According to a recent survey by the Pew Research Center, a decreasing number of Americans treat Christmas as a religious holiday. While 90 percent of Americans still celebrate Christmas — a number that hasn’t changed much in the past four years — 33 percent said they celebrate the holiday primarily as a cultural holiday.
Among those surveyed in the poll, many are irreligious or followers of another faith who celebrate Christmas with their predominantly Christian communities and families. Though some secular-minded folks do not explicitly celebrate the birth of Jesus Christ, many said they still appreciate the season’s spirit of generosity and community fellowship.
“Christmas is about spending time with people you love and being kind to others, regardless of religion. I don't see why secular and non-Christian people would need to opt out,” Johnson City resident Noah Nordstrom said.
Some local Johnson City Press readers weighed in on social media to express their understanding of what Christmas is all about. Some agreed with what Nordstrom had to say, while others joined the 46 percent of people in the Pew poll who said they celebrate Christmas primarily as a religious holiday.
“We celebrate mainly out of tradition but definitely not in conjunction with any religious claim on a pagan holiday,” Beth Tester said of the season’s festivities.
Josh Petty joined the small percentage of Americans who claimed they didn’t celebrate the holiday because of its theological undertones.
“I don't celebrate Christmas because I don't believe in God,” he wrote.
The majority of people throughout the Northeast Tennessee region, however, do still seem to view Christmas as a strictly religious holiday and celebrate it as such.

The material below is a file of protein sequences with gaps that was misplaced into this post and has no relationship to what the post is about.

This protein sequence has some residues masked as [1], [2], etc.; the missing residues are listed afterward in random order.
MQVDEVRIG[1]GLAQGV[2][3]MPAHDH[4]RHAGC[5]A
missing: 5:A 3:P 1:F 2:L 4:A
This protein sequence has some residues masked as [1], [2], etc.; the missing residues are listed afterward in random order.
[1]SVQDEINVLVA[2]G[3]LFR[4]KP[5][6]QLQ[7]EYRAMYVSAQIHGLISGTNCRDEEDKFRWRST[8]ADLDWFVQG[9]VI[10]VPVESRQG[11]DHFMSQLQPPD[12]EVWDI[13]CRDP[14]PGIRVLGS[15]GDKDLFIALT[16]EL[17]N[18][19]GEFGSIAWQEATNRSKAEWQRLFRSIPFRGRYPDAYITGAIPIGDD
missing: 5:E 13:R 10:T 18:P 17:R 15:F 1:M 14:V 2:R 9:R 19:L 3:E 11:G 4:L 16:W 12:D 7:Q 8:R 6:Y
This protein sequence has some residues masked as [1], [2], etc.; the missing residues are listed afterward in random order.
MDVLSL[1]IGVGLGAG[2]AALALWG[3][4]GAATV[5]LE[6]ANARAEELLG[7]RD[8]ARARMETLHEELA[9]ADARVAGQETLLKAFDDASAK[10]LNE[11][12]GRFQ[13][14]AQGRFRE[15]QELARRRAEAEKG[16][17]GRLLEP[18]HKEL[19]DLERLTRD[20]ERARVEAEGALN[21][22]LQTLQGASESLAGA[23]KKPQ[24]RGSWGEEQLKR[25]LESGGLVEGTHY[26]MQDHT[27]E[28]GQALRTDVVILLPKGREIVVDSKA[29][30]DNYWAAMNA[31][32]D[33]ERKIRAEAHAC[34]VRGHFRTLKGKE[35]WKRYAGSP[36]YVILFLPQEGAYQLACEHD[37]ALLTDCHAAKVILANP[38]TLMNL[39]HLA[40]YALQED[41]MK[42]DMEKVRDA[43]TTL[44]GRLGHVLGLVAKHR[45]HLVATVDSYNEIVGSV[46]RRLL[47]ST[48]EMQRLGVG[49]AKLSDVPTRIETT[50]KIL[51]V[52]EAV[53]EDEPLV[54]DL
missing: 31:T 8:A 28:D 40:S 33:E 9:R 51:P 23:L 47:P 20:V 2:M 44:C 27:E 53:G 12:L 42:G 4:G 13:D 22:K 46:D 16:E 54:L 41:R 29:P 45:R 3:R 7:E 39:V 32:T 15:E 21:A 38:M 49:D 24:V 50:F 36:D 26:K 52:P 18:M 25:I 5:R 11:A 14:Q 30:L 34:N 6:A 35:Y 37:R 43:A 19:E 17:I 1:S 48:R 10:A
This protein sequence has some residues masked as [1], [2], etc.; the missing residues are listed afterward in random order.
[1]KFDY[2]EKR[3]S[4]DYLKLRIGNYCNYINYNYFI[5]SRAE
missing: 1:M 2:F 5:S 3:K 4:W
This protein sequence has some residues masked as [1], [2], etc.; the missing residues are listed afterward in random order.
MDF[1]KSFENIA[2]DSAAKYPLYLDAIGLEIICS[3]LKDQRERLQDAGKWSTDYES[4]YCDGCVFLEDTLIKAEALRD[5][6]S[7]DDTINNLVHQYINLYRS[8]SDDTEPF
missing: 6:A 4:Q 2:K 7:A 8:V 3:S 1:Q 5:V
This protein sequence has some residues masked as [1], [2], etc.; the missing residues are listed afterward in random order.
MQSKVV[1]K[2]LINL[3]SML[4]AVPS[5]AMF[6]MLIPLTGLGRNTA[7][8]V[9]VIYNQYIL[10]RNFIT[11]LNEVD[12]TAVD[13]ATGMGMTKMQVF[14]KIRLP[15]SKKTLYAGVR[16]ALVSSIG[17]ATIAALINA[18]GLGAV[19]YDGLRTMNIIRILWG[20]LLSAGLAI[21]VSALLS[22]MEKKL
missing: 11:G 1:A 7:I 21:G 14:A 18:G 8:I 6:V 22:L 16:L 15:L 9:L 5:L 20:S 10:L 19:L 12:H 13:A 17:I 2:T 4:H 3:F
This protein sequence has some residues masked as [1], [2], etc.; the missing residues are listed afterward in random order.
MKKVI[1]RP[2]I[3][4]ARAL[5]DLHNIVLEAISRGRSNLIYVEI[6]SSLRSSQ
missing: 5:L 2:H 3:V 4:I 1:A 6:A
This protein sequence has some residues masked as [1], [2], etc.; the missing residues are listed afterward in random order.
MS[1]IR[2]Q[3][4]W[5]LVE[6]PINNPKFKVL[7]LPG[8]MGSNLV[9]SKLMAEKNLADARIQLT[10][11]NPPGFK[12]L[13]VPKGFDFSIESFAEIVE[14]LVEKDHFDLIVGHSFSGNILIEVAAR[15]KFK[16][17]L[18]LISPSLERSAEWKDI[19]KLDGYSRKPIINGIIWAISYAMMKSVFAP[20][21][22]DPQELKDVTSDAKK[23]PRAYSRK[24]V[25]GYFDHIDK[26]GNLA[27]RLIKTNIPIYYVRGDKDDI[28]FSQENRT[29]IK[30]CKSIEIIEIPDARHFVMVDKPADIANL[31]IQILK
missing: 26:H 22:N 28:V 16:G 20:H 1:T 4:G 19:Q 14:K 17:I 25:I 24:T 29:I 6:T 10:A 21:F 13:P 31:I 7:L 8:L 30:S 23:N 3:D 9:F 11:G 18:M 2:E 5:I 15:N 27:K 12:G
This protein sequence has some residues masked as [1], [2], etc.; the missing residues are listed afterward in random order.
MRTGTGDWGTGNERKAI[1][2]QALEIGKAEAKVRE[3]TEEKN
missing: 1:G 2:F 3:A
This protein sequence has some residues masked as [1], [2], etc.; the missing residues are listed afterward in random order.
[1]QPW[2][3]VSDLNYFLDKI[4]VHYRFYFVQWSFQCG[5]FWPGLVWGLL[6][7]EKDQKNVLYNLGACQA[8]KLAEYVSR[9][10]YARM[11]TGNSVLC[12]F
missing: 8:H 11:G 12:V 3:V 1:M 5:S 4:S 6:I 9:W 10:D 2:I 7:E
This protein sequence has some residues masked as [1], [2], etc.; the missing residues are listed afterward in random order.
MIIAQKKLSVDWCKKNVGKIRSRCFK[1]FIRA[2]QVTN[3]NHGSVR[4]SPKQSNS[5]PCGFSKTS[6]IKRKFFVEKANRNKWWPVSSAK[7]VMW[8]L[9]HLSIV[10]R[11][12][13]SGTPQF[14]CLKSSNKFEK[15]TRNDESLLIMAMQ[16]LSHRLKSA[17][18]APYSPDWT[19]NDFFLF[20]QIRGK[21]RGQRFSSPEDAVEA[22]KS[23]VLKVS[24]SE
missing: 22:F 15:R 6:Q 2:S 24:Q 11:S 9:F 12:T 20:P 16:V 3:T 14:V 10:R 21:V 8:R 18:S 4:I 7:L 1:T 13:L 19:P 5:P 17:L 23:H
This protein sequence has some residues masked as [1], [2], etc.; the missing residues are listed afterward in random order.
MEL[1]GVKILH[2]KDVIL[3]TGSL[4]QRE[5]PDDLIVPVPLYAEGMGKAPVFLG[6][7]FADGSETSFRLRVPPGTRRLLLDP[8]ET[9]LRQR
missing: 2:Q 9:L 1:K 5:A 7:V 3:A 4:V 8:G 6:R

“I celebrate the birth of my Lord and Savior! He is the reason for the season after all,” Vickie Howell proclaimed.
“We celebrate the birth of Jesus. Of course, we exchange gifts, but the focus is on our Lord,” Marsha Edwards wrote.
“No matter what, we always celebrate at 10:00 pm on Christmas Eve with communion,” Kathy Slagle wrote.
Aaron Murphy, director Good Samaritan Ministries in Johnson City, said he still believes the holiday is primarily about the birth of Jesus Christ, but as a philanthropist and local religious leader, he also believes the holiday is about being charitable — a value that people of all faiths can appreciate.
“The main reason for the season is the birth of Jesus Christ and God giving his son to the world as a gift. With that, in turn, we give gifts to each other to express love and appreciation for each other,” he said.
Good Samaritan Ministries, along with other charity organizations throughout the region, is busy all year round helping thousands struggling with poverty. The Christmas season is one of the busiest times of the year for Murphy and the volunteers who work for the ministry to help provide locals with food and gifts.
Murphy said serving others is a true indication that a person, whether they’re secular-minded or religious, can get back in touch with the philosophies of Jesus Christ.
“It’s about celebrating the birth of Christ and in turn taking time to give to one another,” Murphy said. “Those who volunteer with us (and other charity organizations), they get it. They want to be a blessing and help other people.”
For Catholic leaders like Father Pete Iorio of St. Mary’s Catholic Church, Christmas and the period of Advent is a time of intense religious meditation and reflection on the life of Jesus Christ. For devout Catholics, it is an obligation to go to Mass on Christmas and on Easter. But like Murphy, he agrees that community fellowship is an important part of what Christmas is all about.
“God’s great gift of love is bringing people together. There definitely is that communal aspect of it,” he said. “Sometimes, maybe there can be too much emphasis on the gifts we buy each other without realizing the gift we have of each other.”